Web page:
Mover and (salt) shaker: How one woman harvests big flavor from the sea

In the world of business, location (as they say) is everything. That theory isn’t lost on Lily Leedom, who spent 15 years in corporate real estate investment and development. In her current career, however, that concept has struck closer to home, both figuratively and literally. In 2018, Leedom founded SalterieOne, an artisan salt company inspired by and sourced with the pristine sea water from Duxbury Bay, Massachusetts, a coastal bay near her family’s home. 

The path to creating a thriving salt company — which, in just a few years, has built sales channels that include supermarkets and specialty stores as well as direct-to-customer retail sales with a long list of loyal subscribers — wasn’t a direct one. As part of a personal journey to healthier eating, Leedom began searching for a high-quality, domestically made, handcrafted sea salt. What she found instead was salt that was typically imported and, more often than not, highly processed (stripping it of its natural essential nutrients and minerals) and made with chemicals and additives.

<p>Lily Leedom</p>

That’s when Leedom began taking a closer look at what was around her. “I live by a beautiful bay, which has a really high tide turnover and is full of millions of oysters that naturally filter the water,” she shares. “When I couldn’t find the salt I wanted — and made that connection that I lived in an area with this incredible natural resource — I decided to try making it myself.”

Armed with 5-gallon buckets, Leedom would haul water from Duxbury Bay back to the kitchen of her nearby 10-acre farm. “I knew nothing about salt, other than it made my food taste better,” she says of the early days of experimenting with making salt, which included the help of friends and Google as well as her entrepreneurial spirit.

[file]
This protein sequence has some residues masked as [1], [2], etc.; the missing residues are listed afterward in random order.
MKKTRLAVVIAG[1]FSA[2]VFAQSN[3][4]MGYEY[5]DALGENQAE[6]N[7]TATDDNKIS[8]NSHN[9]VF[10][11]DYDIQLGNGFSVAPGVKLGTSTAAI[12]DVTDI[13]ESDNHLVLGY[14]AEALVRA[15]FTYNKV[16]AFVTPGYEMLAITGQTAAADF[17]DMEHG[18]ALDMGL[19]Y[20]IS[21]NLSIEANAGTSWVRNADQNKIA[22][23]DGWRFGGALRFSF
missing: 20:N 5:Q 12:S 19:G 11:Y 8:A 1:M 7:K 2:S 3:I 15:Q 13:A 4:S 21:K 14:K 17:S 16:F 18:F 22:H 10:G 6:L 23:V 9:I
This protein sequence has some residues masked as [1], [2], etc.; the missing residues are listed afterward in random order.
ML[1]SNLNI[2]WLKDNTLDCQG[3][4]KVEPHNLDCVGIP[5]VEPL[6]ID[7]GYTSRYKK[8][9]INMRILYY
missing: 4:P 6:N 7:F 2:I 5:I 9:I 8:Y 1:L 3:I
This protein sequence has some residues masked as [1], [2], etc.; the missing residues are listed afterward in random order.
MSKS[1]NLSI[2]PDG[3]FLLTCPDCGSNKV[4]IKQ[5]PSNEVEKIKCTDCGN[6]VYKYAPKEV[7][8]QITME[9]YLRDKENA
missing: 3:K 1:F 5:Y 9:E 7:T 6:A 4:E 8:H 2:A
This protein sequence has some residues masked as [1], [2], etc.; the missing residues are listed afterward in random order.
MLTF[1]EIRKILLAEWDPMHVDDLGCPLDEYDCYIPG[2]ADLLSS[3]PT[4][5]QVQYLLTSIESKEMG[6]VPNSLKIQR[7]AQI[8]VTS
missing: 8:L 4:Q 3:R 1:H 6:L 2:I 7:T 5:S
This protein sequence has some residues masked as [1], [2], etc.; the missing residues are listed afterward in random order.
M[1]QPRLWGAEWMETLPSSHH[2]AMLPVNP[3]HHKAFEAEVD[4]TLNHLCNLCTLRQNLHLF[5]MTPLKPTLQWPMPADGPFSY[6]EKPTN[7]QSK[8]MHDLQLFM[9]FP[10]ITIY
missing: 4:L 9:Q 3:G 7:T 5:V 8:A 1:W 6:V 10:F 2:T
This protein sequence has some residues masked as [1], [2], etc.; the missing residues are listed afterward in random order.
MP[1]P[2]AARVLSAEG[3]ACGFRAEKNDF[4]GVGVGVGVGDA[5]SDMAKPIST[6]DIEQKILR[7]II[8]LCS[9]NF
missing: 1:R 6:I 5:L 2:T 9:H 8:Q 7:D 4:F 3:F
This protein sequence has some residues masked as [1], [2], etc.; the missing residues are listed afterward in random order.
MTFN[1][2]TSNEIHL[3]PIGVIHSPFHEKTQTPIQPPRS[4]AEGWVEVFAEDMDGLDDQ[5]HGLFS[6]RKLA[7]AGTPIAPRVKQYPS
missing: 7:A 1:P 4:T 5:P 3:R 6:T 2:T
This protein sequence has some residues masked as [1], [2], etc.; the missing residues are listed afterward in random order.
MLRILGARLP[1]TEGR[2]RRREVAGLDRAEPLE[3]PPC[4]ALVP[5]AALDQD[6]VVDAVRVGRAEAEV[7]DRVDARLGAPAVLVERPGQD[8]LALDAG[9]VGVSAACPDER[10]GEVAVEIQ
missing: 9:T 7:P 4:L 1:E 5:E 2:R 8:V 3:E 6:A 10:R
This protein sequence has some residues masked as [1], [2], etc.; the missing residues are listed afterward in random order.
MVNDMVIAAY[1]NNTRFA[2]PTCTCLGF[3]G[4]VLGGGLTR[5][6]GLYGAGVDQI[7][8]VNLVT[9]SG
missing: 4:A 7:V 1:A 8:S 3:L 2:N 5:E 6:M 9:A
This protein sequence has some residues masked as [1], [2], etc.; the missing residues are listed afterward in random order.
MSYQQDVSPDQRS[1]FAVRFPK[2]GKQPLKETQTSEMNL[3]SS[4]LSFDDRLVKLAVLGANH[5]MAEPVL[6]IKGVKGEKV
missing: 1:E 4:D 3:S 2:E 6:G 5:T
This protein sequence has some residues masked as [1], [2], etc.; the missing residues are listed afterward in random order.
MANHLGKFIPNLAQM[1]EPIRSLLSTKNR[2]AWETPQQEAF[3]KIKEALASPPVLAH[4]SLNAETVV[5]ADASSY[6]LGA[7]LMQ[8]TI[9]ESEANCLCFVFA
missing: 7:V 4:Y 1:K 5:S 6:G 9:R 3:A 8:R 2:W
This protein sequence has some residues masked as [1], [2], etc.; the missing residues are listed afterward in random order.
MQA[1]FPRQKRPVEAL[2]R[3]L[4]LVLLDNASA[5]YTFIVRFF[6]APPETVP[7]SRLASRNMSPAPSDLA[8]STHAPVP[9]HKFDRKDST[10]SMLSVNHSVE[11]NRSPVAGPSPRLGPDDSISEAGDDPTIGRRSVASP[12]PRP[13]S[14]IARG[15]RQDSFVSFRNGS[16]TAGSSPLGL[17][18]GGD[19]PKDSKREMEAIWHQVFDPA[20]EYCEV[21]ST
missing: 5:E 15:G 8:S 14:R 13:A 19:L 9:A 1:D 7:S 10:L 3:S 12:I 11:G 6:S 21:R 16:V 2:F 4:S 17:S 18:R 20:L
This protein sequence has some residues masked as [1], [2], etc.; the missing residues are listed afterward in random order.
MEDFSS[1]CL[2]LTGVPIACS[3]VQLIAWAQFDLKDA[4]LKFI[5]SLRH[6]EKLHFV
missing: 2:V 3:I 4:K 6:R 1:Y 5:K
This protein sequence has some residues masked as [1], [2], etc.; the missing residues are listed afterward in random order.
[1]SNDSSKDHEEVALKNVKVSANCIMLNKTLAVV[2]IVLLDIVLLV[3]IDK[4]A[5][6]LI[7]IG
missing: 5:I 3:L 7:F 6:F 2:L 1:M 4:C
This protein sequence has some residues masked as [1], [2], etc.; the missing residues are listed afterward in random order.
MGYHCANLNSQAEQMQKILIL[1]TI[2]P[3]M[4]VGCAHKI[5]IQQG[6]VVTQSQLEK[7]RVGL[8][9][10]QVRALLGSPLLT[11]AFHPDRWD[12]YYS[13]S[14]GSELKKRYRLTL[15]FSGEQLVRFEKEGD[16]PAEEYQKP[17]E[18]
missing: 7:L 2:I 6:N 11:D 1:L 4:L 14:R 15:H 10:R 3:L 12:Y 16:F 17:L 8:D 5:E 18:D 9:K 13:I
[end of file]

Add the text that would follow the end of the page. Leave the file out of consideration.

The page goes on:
Taking the plunge

After some trial and error, Leedom created an all-natural, flaky sea salt that she felt was good enough to give to friends and family. The journey to that milestone, however, wasn’t without its challenges, including the time Leedom almost lost her Volvo station wagon to the ocean. Harvesting alone one winter, Leedom reversed her car, as usual, down a ramp, parked and then got to work. “I was sloshing around in the freezing cold water with a bucket, and I started to see my car sliding backwards,” she recalls. “Have you seen those situations where someone is able to lift a car? It felt like that. I ran and pushed the car up the icy hill.” 

With both car and determination intact and armed with positive feedback from her salt recipients, Leedom was ready to take her project further. While researching next steps, she came across some local historical documentation that reinforced she was on the right path. “Once I discovered that Duxbury Beach used to be called Salters Beach, and that salt harvesting was once prolific in our area, I was immediately excited to revitalize a centuries-old industry,” she says. 

In August 2019, production at SalterieOne, formerly Duxbury Saltworks, took off when the company moved to a waterfront manufacturing facility, where water can be pumped directly into the building, eliminating the time-consuming bucket-hauling. Having Island Creek Oysters, another company that takes from the sea to create a quality product, as a neighbor was another plus for Leedom, who values connecting with her local community.

<p><span>After the Duxbury Bay water is triple-filtered, it’s slowly heated to form a rich, condensed brine in which sea salt flakes form naturally.</span></p>